March 2015 - What next?

On the 11 March the Kent team attended the first national Peer Supported Open Dialogue conference in London. This conference was a follow on from the NELFT conference the previous year and the audience had quadrupled reflecting the increased interest and growing enthusiasm for this approach.

The Shadow Minister for Health Luciana Berger opened the conference and there was a message from Jeremy Hunt the current Secretary of State for Health both were supportive of the approach and of provision for mental health in general. Tutors on the POD training initially spoke followed by psychiatrists from various trusts who are participating as students in the training. A number of questions arose from service users and carers who had clearly researched Open Dialogue. All four trusts involved in the training were present and involved in the day and we were represented by Yasmin Ishaq, Annie Jeffrey, Amanda Francis, Dr Beth Coleman and Jane Hetherington discussing the implications of POD for carers, service users, clinicians and managers.

The conference covered the theory behind Peer Supported Open Dialogue, the training, research, implementation and the way forward with the structure and funding of the pilots. It was a dialogical experience true to the POD model with the audience interacting and asking questions at the end of each section of presentations. The enthusiastic participation of the audience evidenced the burgeoning interest in POD, service users and carers expressing dismay that the pilot was not more extensive as it represents a possibility of hope.

New York, New York!

Jane Hetherington reports on an open dialogue conference held in New York. Find out how she will bring back lessons learned to help OD to be implemented within the Trust.

The International Society for Psychological and Social Approaches to Psychosis (ISPS) Conference March 18-22
Location - The Cooper Union, New York

I was really pleased to be able to deliver a workshop at this conference. I spoke about the challenges that Peer Supported Open Dialogue (POD) presented for us as clinicians, the training and ultimately delivering this approach in a multi disciplinary team incorporating peer support workers and carers. The workshop promoted some lively discussions especially in relation to implementation in an Australian setting and the difficulties. There were practitioners, service users and carers from a range of countries discussing research, services, innovations and experiences, with so much to absorb, reflect on and enrich practice.

The delegates were spoilt for choice with the multiplicity and variety of workshops, presentations and discussion forums. My colleague Tom, a psychiatrist from the North East London Foundation Trust (NELFT), and I, focused our attendance on Open Dialogue (OD) orientated presentations and some of the most respected names in OD were in attendance. We were particularly interested in workshops led by the New York base ‘Parachute Project’ whose models of OD in the differing New York boroughs are what we will be basing the UK pilot project on, although increasingly I feel that we will acquire our own model.

Tom and I also visited the Department of Health in Queens where we spent an afternoon with the POD train the trainer group, who kindly gave us time to ask questions about the implementation of their model. Our American hosts were generous with their time and experience and it was an informative session which answered some of our questions on a practical and pragmatic level. I felt that the trip and connections we made will prove significant in the future, certainly it made me consider a number of issues in relation to initial referral, assessment and supervision.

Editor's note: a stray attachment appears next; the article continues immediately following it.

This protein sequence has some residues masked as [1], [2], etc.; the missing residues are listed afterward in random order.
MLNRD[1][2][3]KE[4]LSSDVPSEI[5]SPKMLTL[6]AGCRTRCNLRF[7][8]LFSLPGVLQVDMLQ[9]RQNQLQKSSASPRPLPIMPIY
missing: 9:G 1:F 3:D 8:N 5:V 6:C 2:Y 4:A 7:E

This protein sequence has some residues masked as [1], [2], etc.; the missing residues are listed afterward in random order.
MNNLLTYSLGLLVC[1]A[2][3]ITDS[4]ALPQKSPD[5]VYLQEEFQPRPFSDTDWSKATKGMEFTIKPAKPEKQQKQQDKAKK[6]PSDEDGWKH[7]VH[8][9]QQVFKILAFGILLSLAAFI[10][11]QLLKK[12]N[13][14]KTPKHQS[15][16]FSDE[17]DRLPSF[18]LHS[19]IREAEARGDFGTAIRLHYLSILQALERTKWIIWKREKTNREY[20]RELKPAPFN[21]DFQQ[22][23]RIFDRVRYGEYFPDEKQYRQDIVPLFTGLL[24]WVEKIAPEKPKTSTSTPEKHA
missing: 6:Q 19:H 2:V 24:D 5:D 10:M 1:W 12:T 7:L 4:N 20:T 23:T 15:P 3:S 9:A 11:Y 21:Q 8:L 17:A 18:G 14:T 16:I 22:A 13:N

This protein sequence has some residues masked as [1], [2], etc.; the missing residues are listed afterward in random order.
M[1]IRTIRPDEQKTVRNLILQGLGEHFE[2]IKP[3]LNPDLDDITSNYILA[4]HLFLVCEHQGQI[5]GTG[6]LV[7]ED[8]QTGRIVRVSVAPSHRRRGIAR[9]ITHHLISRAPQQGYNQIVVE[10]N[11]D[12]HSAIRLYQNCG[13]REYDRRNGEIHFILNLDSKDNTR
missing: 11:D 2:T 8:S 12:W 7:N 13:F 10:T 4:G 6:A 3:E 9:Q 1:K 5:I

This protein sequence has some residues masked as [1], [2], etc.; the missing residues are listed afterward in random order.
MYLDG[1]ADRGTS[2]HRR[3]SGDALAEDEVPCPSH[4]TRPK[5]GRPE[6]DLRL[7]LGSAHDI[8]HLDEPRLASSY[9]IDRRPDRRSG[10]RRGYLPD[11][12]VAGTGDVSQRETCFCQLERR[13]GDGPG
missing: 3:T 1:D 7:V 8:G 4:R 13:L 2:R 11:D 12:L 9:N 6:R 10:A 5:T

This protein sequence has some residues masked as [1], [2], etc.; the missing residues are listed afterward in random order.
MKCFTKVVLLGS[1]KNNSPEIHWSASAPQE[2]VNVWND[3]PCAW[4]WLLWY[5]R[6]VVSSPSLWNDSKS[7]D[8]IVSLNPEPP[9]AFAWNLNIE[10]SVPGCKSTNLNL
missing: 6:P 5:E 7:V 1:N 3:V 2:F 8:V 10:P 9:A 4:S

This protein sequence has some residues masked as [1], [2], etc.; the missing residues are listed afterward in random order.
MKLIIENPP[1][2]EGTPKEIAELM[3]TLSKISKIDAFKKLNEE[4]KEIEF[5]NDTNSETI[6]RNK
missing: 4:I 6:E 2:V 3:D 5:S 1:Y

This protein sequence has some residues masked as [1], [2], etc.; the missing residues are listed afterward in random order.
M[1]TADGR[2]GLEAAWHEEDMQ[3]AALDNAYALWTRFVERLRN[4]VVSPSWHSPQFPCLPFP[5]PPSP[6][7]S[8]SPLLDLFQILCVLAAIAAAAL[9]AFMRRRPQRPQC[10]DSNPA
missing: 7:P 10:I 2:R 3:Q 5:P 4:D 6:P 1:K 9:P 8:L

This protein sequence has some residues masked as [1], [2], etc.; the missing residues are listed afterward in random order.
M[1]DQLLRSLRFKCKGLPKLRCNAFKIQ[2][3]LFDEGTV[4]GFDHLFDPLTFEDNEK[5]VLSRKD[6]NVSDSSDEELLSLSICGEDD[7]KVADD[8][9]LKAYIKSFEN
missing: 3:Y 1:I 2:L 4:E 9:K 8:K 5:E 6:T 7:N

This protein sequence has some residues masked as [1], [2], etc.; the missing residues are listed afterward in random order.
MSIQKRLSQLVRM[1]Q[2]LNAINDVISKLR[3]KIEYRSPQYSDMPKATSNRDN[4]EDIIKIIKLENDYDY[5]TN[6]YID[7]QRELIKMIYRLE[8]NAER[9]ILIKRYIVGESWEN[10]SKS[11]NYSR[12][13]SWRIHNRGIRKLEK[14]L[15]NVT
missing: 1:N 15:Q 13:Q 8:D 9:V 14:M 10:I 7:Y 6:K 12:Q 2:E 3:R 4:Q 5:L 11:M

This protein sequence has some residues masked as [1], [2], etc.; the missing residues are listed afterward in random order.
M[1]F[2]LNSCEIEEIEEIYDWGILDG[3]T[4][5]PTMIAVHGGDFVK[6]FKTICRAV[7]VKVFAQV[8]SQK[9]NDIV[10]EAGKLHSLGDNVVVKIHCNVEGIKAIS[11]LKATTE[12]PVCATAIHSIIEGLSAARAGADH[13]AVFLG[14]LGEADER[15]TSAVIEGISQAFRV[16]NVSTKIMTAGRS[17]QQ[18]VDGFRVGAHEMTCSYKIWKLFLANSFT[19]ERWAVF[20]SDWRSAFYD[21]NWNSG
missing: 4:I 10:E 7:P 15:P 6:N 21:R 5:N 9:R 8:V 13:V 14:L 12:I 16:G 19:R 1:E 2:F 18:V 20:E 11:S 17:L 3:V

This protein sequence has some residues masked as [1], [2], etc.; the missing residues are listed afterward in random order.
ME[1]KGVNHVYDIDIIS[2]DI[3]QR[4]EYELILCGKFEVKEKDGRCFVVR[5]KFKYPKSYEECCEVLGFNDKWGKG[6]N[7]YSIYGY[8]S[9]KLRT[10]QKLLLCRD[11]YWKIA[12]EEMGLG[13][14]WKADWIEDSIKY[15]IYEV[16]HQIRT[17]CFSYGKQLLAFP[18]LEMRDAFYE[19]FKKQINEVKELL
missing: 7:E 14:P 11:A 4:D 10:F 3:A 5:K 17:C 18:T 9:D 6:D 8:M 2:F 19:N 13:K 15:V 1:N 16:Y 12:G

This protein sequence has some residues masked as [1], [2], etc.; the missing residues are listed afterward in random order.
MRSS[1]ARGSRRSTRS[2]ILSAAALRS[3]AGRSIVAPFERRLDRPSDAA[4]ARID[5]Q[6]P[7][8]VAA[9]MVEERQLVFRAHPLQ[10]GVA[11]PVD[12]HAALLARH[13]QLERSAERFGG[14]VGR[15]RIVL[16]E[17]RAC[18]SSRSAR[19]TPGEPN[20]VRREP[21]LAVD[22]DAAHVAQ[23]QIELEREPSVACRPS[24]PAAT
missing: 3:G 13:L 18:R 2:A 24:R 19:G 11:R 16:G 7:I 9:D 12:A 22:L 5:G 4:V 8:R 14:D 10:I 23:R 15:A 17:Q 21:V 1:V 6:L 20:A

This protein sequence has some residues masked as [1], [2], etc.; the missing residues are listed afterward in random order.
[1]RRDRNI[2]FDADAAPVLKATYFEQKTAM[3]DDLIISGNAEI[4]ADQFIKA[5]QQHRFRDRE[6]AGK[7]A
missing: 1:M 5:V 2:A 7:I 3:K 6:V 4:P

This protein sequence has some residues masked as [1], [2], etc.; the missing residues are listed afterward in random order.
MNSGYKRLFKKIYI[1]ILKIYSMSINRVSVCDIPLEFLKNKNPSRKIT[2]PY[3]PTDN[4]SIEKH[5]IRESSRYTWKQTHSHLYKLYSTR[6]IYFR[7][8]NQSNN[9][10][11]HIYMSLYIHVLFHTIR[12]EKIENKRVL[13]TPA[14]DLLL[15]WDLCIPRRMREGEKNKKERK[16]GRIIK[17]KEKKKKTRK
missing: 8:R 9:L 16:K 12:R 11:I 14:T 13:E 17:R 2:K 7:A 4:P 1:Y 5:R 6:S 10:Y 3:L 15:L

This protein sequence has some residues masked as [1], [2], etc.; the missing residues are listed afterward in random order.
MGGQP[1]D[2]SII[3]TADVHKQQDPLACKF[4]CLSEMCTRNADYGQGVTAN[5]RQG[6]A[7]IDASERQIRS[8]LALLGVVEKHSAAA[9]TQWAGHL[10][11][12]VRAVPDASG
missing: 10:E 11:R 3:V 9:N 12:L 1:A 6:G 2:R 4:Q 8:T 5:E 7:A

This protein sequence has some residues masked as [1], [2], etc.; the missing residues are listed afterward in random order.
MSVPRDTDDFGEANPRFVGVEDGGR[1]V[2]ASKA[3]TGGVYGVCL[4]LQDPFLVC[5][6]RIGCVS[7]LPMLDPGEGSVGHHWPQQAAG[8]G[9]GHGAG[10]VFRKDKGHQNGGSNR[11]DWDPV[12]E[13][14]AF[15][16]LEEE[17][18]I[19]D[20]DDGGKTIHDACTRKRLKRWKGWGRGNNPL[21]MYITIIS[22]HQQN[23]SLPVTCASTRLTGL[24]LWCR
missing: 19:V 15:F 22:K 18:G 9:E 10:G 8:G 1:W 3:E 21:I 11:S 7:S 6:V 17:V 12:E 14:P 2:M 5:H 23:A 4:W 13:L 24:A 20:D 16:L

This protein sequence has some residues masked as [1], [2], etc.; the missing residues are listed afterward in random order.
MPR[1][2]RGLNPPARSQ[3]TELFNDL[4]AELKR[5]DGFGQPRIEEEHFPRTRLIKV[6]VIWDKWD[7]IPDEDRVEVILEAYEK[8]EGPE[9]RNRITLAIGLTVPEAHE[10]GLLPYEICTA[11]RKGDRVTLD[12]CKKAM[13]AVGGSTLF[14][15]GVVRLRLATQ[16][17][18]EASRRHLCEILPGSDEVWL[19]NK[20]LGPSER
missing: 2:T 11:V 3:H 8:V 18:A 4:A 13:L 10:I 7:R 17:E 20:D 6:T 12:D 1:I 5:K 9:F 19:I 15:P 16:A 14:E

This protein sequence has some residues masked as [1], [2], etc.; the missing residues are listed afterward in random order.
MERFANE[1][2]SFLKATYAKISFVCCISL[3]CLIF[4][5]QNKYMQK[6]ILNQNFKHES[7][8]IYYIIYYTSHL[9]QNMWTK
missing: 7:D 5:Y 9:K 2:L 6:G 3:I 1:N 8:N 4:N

It is now over a year since we started our journey on this inaugural NHS peer supported Open Dialogue (OD) training in Birmingham with Russell Razzaque, Val Jackson and Mark Hopfenbeck. We have been fortunate enough to have enjoyed the input of some of the foremost figures in the field of OD - Jaakko Seikkula, Mia Kurtti and Kari Valtanen from the Finnish teams, Mary Olsen from the USA, Nick Putman from the UK and an excellent foundation in systemic thinking provided by Frank Burbach. The majority of us have now completed the four modules and the FRONTER (web based learning site) postings and submissions required. We have been required to examine ourselves, our motivation, thinking and formative experiences and to reflect on our professional practice and personal motivation. I think the course for all of us was more challenging than we anticipated and the Mindfulness/Yoga component was essential for managing our emotional wellbeing.

In KMPT we have set up supervision in accordance with the Finnish model, based on a goldfish bowl type exercise with the practitioners working in the family network meeting surrounded by the rest of the team. The inner group discuss the family and their impressions of what is happening therapeutically, the outer team then contribute their thinking and reflections on model fidelity. This was essential to ensuring our practice was adhering to the ethos of OD. We continue to see families in the four podlets we formed, these podlets consist of practitioners from a diversity of backgrounds and most podlets are having network meetings with two families.

We are going forward with the training. A number of people will be trained as mentors and a further tranche of training has been funded. Several other trusts are involved in the second training wave and there will be over a hundred further trainees. The aim in KMPT is for two teams to be ready to participate in the RCT by autumn 2016 these teams are currently planned to be situated in Canterbury and Medway. We continue to remain enthused as a team and determined to ensure that POD is embedded within our trusts because we feel this is the way forward for mental health provision within the UK.

Open Dialogue in Australia

Jane Hetherington, Principal Psychotherapist and Open Dialogue peer hasn’t let her holiday to Australia stop her spreading the Open Dialogue love!

“Whilst in Australia I took the opportunity to present to a number of Universities and training centres on the subject of Peer Supported Open Dialogue. Phil Benjamin from the Australian Branch of International Society for Psychological and Social Approaches to Psychosis (ISPS) organised these venues and I would like to thank him and other ISPS colleagues for hosting me. I spoke at Swinburne University, Latrobe University, the Bouverie Family Therapy Centre and the Institute of Applied Psychology in Sydney. There is considerable enthusiasm for the concept of POD in Australia and the talks were well attended by groups of professionals and those with lived experience.